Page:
Reservations should be made 2 to 3 months in advance for trips during the winter. At certain hotels, think about booking a year ahead for Christmas holidays or February.
The off season in Jamaica (roughly mid-Apr to mid-Dec) amounts to a summer sale. In most cases, hotel rates are slashed a startling 20% to 60%. Some package-tour charges are as much as 20% lower, and individual excursion airfares are reduced from 5% to 10%. In addition, airline seats and hotel rooms are much easier to come by. It’s a bonanza for cost-conscious travelers,especially .
As the third largest Caribbean island (after Cuba and Hispaniola), Jamaica has hundreds of miles of beautiful coastline. The beaches of Jamaica are some of the finest in the Caribbean. Some Jamaica beaches are lively, fun-filled places, packed with young sunbathers listening to loud reggae music, other beaches in Jamaica are serene, secluded stretches of white sand perfect for relaxing and unwinding.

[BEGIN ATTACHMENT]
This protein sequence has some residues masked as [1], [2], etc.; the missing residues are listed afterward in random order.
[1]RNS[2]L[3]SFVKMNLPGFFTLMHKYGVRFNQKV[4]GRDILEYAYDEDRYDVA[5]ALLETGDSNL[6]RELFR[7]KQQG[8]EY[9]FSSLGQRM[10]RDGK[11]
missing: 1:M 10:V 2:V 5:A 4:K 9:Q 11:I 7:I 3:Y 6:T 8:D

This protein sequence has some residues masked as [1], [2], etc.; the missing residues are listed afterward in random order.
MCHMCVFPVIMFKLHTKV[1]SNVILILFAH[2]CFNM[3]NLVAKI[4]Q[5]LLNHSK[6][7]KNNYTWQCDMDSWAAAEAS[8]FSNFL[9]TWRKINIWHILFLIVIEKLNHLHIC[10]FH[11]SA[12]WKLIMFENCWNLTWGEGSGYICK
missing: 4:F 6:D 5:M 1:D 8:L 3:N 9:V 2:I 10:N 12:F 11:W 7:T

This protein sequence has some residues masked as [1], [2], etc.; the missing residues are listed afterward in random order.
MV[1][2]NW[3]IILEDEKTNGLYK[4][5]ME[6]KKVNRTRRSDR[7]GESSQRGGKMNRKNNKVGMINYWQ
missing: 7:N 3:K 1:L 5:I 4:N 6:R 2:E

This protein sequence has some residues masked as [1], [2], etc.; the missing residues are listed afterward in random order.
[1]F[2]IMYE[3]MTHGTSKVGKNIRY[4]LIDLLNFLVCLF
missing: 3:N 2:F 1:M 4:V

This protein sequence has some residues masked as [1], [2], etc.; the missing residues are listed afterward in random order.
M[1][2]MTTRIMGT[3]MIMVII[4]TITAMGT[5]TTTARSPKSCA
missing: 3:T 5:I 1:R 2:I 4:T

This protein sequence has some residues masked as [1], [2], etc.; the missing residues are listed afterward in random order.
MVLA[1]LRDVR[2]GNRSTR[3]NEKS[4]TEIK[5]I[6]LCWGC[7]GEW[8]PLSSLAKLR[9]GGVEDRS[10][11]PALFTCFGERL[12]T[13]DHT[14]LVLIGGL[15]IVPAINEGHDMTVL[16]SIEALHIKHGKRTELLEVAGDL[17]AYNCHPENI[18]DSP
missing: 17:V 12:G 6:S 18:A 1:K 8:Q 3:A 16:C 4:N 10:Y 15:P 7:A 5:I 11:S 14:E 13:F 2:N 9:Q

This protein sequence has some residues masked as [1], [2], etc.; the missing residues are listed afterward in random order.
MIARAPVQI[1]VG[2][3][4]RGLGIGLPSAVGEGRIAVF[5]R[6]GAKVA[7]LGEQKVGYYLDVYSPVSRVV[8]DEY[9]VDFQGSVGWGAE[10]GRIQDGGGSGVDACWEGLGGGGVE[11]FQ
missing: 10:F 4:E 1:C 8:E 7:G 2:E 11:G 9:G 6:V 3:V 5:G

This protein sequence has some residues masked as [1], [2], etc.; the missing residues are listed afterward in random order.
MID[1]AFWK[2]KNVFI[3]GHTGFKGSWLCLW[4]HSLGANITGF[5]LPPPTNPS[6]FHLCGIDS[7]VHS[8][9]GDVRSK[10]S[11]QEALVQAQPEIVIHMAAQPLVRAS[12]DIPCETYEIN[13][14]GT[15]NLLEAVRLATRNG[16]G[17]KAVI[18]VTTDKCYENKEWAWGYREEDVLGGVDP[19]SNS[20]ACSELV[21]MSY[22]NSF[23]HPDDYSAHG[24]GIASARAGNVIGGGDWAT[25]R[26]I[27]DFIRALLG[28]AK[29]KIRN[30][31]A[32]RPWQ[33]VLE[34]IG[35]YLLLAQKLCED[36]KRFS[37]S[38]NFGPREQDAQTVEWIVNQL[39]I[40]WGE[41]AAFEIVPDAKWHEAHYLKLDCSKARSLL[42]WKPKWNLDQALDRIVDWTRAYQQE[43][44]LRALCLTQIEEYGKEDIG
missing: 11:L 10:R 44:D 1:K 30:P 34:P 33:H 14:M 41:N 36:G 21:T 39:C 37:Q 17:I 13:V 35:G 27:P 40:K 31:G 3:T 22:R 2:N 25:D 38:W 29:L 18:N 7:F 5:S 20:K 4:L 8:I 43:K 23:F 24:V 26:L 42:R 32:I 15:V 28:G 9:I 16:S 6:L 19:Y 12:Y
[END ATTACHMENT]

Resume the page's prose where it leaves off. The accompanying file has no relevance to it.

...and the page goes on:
There are top Jamaica beaches in or near all the major resort towns. The long, crescent-shaped Turtle Beach in Ocho Rios is one of the most popular beaches in Jamaica. Like many other Jamaican beaches, it is now surrounded by hotels and resorts. For a more secluded beach in Ocho Rios, try the in-town Island Village Beach or nearby Reggae Beach, a few miles east of town.
Runaway Bay is most famous for its great scuba diving, but the town also has some good Jamaican beaches. Most Runaway Bay Jamaica beaches are owned by resorts, but the Cardiff Hall Public Beach is free and open to the public.
The area around Port Antonio in northeast Jamaica is known for its great natural beauty. Frenchman’s Cove, San San Beach, and the Blue Lagoon bring this beauty right to the sea; they are some of the prettiest beaches in Jamaica. Nearby Boston Beach is the place to go for authentic Jamaican jerk chicken.